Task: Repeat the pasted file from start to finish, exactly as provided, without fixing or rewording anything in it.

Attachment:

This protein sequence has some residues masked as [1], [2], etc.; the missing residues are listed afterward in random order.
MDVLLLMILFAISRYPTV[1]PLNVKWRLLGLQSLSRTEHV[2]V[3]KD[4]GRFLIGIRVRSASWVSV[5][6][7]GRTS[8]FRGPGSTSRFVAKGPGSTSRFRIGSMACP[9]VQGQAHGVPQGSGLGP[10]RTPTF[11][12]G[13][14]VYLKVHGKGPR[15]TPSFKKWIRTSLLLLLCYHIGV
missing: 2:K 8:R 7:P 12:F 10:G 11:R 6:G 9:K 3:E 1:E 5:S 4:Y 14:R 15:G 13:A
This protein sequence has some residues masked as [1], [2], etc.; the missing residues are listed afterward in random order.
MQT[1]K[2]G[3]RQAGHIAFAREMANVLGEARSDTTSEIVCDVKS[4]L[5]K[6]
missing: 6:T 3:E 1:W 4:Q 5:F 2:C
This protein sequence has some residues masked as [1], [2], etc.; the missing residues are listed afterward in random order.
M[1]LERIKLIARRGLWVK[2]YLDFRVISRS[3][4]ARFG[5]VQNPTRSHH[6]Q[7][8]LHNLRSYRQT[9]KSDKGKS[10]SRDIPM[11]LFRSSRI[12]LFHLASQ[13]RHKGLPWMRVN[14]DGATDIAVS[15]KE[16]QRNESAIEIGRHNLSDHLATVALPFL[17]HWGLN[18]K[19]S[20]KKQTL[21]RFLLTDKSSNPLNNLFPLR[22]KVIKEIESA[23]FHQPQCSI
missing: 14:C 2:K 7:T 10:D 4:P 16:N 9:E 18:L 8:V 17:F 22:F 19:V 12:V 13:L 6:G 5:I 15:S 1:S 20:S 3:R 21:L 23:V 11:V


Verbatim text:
This protein sequence has some residues masked as [1], [2], etc.; the missing residues are listed afterward in random order.
MDVLLLMILFAISRYPTV[1]PLNVKWRLLGLQSLSRTEHV[2]V[3]KD[4]GRFLIGIRVRSASWVSV[5][6][7]GRTS[8]FRGPGSTSRFVAKGPGSTSRFRIGSMACP[9]VQGQAHGVPQGSGLGP[10]RTPTF[11][12]G[13][14]VYLKVHGKGPR[15]TPSFKKWIRTSLLLLLCYHIGV
missing: 2:K 8:R 7:P 12:F 10:G 11:R 6:G 9:K 3:E 1:E 5:S 4:Y 14:R 15:G 13:A
This protein sequence has some residues masked as [1], [2], etc.; the missing residues are listed afterward in random order.
MQT[1]K[2]G[3]RQAGHIAFAREMANVLGEARSDTTSEIVCDVKS[4]L[5]K[6]
missing: 6:T 3:E 1:W 4:Q 5:F 2:C
This protein sequence has some residues masked as [1], [2], etc.; the missing residues are listed afterward in random order.
M[1]LERIKLIARRGLWVK[2]YLDFRVISRS[3][4]ARFG[5]VQNPTRSHH[6]Q[7][8]LHNLRSYRQT[9]KSDKGKS[10]SRDIPM[11]LFRSSRI[12]LFHLASQ[13]RHKGLPWMRVN[14]DGATDIAVS[15]KE[16]QRNESAIEIGRHNLSDHLATVALPFL[17]HWGLN[18]K[19]S[20]KKQTL[21]RFLLTDKSSNPLNNLFPLR[22]KVIKEIESA[23]FHQPQCSI
missing: 14:C 2:K 7:T 10:D 4:P 16:N 9:E 18:L 8:V 17:F 22:F 19:V 12:V 13:L 6:G 5:I 15:S 1:S 20:S 3:R 21:L 23:V 11:V